Driving that long ass forty-five minute drive to the middle of Edwards, MS was like an out-of-body experience. The whole time I just kept thinking this isn’t happening. This isn’t real. This isn’t really happening to us. When we finally made it to the scene, the police standing at the road immediately took off their hats and began with the apologies. But Ma was a woman on a mission. Through their explanation of what happened Ma stopped the sheriff and asked, “Okay, where is he?” They pointed us up a long, gravel drive way and allowed us to walk up to where David was laying. Even as we saw him on the porch of the pond owner’s home covered in a black tarp the reality of the situation did not set in. Ma was praying and went bent over David, moving his head so that he faced her. Saying his name and patting him, praying that he could be that Saturday’s Lazarus. But it was not to be. And when they had to move him to a body-bag to prevent the ants from attacking, I just knew deep down inside, where faith and denial intertwine, that he was going to move. That a miracle was going to happen and he was going to bust the zipper on the bag or cry that he couldn’t breath in there. But it didn’t happen. Ma walked around, dazed and calling David’s friend for the name of a funeral home. I was dazed as I saw them lay him on the back of the firetruck and drive him to the front of the driveway to await the funeral home. And we were eerily calm. I’m sure the police officers out there were puzzled as they asked us if we were okay, and we said in even tones, “Yes. We’re fine.” And the wait. THE WAIT. The funeral home did not arrive until 10:00 PM.  So we had to drive home in complete darkness. And if I thought the drive there was bad, the drive home was worse. First off, we got lost, SUPER lost. My phone battery had died and Ma’s was dying, but thank God, we arrived in a church parking lot that was clear enough for us to pick up an internet signal. After Ma’s phone directed us to our designated street which would lead us to the interstate, it died as well. On a night that can make you question the inner workings of God, it also affirms that God was looking out for us. But we silently drove home. No music. No talking. No prayer. Just silence. And this thick cloud of disbelief. He was just fifty-five. It was a beautiful day. He never showed any signs. He is no longer here.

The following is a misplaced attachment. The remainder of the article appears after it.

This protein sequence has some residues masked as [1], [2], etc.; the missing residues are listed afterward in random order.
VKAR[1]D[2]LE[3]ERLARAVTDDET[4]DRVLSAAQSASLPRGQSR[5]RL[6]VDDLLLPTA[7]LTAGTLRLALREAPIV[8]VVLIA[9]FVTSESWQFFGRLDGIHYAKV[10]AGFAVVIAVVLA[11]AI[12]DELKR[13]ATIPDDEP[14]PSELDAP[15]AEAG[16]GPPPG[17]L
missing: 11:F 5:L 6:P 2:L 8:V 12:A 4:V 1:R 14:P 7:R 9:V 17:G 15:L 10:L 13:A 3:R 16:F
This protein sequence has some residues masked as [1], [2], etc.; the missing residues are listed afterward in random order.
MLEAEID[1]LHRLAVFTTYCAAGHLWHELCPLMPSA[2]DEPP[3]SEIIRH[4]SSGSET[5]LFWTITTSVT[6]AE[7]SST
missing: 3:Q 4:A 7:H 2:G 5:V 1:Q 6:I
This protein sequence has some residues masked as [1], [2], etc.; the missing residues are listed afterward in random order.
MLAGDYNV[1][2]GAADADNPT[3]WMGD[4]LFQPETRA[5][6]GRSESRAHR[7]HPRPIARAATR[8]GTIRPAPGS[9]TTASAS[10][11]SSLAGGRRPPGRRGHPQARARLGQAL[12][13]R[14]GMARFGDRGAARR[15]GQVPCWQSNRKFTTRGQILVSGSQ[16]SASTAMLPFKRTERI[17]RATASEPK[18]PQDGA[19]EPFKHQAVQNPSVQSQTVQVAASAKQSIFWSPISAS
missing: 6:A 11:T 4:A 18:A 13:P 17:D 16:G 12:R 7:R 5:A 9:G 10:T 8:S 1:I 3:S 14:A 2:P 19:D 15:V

Shock is the most powerful stage of grief I have ever experienced. When my grandfather died, I wasn’t at all shocked. I was expectant. And I was shamefully glad. He had been suffering for months with no relief. His kidneys were failing. He was in pain every second of the day that he was awake. He’d lost more than fifty pounds. I was happy that he no longer had to be in pain in an Earthly vessel which no longer functioned in a manner conducive to living. And when my biological father died I was only five years old. I understood that he was no longer coming back even though I didn’t understand death (and Ma didn’t tell me either), but with the support of our family who assisted us financially and emotionally I adapted to the loss. But when David died all I could think about was how he laughed on his way out of the door. How we were just planning to call him to see what he wanted for dinner right before the fateful knock at the door.  And to make matters oh so worse, we got up Sunday morning and the sun was shining. Cars were driving to wherever their destinations were. And life went right along. Monday came and we searched frantically for life insurance information and life moved on. Tuesday, my brother and Ma had to finalize a funeral home and life moved on. Wednesday, the stress took a toll on my brother and we had to take him to the emergency room. Shortly after getting him back home to rest, Ma and I rushed to a meeting at the cemetery. And life fucking moved on and in my mind I thought this is the most messed up thing. I felt like the whole world should have stopped. I wondered how we could live on, move on. What I needed to do about school. What ma needed to do about the house. Did we need to move back to our hometown? Did we need to sell everything? Panic consumed me and I just wanted everything to cease for just a minute so that I could catch up with the chaos that had unfolded. But it didn’t. It never does.